Monday, March 19, 2012

Inclusion in Mainstream Schools for Children With Learning Disabilities

In this article I am going to tell you how inclusion works in mainstream schools for children with disabilities. The reason I am going to tell you this is because inclusion can work very well for most special needs children.
In this article I am going to teach you
  • The advantages and disadvantages of inclusion for children with learning disabilities
  • The factors to consider before your child joins the same classroom as other "regular" students
  • How to assess a successful inclusion program for your child with learning disabilities
There is a legal need to give an education system to children with disabilities in the "least restrictive environment".
As a means of interpreting these requirements, mainstream schools try to accommodate students with special needs or disabilities and integrate them into the classrooms along with their "normal" peers as much as practically possible.
To do this, they first need to consider the level of disability and effects of the disability on the child, and consequently the potential impact on fellow students and teaching requirements.
Inclusion can bring about a win-win situation for all students where special needs children can learn social skills from their peers. They will also receive the same or a similar education as them, and the typical mainstream students will get to appreciate diversity, learn empathy and build mutually rewarding friendships with other special needs children.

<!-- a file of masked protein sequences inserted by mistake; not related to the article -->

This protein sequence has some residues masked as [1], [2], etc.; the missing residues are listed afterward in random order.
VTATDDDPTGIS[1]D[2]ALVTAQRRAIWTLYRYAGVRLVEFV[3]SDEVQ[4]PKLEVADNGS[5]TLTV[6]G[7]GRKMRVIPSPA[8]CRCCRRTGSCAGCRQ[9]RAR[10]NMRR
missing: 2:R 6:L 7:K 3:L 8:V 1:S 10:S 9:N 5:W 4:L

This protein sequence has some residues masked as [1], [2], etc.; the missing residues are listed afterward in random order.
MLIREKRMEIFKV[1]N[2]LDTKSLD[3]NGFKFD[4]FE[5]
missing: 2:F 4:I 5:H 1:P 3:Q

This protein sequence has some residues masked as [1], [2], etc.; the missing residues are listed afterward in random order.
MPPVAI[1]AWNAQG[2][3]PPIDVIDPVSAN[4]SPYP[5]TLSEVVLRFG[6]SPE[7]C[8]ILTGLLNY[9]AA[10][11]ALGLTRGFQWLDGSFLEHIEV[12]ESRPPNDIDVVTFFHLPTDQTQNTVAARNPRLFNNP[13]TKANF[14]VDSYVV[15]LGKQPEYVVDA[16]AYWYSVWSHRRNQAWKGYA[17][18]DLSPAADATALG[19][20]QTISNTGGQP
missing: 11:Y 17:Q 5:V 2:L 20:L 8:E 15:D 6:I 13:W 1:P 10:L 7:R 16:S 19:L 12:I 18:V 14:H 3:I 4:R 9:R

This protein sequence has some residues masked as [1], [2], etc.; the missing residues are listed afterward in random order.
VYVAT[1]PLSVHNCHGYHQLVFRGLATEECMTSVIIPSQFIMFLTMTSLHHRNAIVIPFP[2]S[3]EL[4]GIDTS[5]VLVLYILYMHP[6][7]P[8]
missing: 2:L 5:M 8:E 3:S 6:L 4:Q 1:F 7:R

However, inclusion may not always work well. For example a student may be disruptive, need more help than other students, and the teacher may have to spend more time with that student while the rest of the class receive less attention and teaching time.
The class may also be distracted by the special needs student and the teacher may struggle with limited ability in dealing with special needs children.
Before your child is included in a mainstream classroom setting, it is important to decide in advance how your child would respond to a greater number of children in the classroom, a faster pace of teaching, and how they would interact with their regular peers who have always been in mainstream education.
For successful inclusion of your special needs child, the school needs to have a number of educational components in place. These include having a curriculum that is language based and a form of teaching that progresses throughout the day and achieves measurable goals.
The curriculum for children with learning disabilities must also address multiple skill development and record pertinent data, with frequent review and change where necessary.
By considering the above factors, you will be able to make an informed decision about what would be the best educational option for your child. I wish you the very best of luck with educating your child no matter what option you chose.

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